In the body, the pancreas functions as the organ that helps to create insulin, which allows your body to have balanced blood sugar levels. The need for a pancreas transplant can come up for various reasons such as someone not responding well to insulin, someone experiencing kidney failure, or patients that experience extreme complications balancing their glucose levels.
There are several different options for pancreas transplants in terms of the extent to which you must go to restore or improve your body’s ability to handle glucose. If a patient’s kidney is still functioning properly, a patient will only need the pancreas transplanted. A patient is likely to undergo a kidney and pancreas transplant when they are at a high risk of kidney damage, which is especially common in patients with diabetes. Two-thirds of pancreas transplants performed are in conjunction with a kidney transplant. On some occasions, some patients will receive a kidney donation before the pancreas transplant in the hopes that it will extend their time their bodies will be able to wait for a new pancreas, as it is a hard organ to find. The last type of pancreas transplant is actually a transplant of cells. Islet cells, which are cells that produce insulin, are taken from a deceased person’s pancreas, and are then injected into a patient’s bloodstream in order for them to eventually reach their kidney, helping the body to better handle glucose. This procedure, however, only takes place as part of medical trials, and is not yet an FDA approved form of treatment.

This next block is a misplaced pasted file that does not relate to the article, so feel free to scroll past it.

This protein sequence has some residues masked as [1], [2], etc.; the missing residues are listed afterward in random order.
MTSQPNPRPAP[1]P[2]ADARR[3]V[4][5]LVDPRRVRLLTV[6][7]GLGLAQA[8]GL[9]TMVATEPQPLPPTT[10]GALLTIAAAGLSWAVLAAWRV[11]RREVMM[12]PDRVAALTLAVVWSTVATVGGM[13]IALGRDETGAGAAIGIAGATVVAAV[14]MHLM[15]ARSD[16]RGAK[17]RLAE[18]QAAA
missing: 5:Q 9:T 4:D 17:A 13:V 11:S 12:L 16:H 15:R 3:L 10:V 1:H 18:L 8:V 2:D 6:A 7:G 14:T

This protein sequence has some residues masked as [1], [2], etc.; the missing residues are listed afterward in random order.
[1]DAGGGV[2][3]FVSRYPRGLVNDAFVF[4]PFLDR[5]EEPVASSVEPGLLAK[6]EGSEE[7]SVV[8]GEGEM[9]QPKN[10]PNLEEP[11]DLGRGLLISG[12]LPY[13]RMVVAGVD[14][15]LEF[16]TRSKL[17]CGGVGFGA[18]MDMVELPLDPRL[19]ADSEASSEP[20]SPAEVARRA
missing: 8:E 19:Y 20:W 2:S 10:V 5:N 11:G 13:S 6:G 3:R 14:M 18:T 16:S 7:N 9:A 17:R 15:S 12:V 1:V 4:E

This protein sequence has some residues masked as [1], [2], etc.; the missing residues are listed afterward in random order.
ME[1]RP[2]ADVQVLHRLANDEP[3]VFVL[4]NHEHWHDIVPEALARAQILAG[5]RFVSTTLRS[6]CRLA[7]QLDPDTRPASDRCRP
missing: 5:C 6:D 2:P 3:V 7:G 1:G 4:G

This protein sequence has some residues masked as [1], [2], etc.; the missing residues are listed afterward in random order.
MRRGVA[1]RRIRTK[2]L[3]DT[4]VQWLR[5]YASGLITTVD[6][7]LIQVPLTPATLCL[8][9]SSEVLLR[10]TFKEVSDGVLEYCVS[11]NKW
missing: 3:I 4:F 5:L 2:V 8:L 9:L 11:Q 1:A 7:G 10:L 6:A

It is possible for a patient to receive a segment of a living pancreas as part of a donation, however, it is far more likely to receive a deceased donor’s pancreas. There is a 12-15 hour window to get the pancreas packed and to the recipient after the donor has passed. After receiving a pancreas transplant, patients spend, on average, around a week in the hospital. Patients are also placed on various medications which they will likely be on for the rest of their lives to help keep the donor organs functioning in the way they are intended to.
-Bri Loughridge, Alexander’s Hope Intern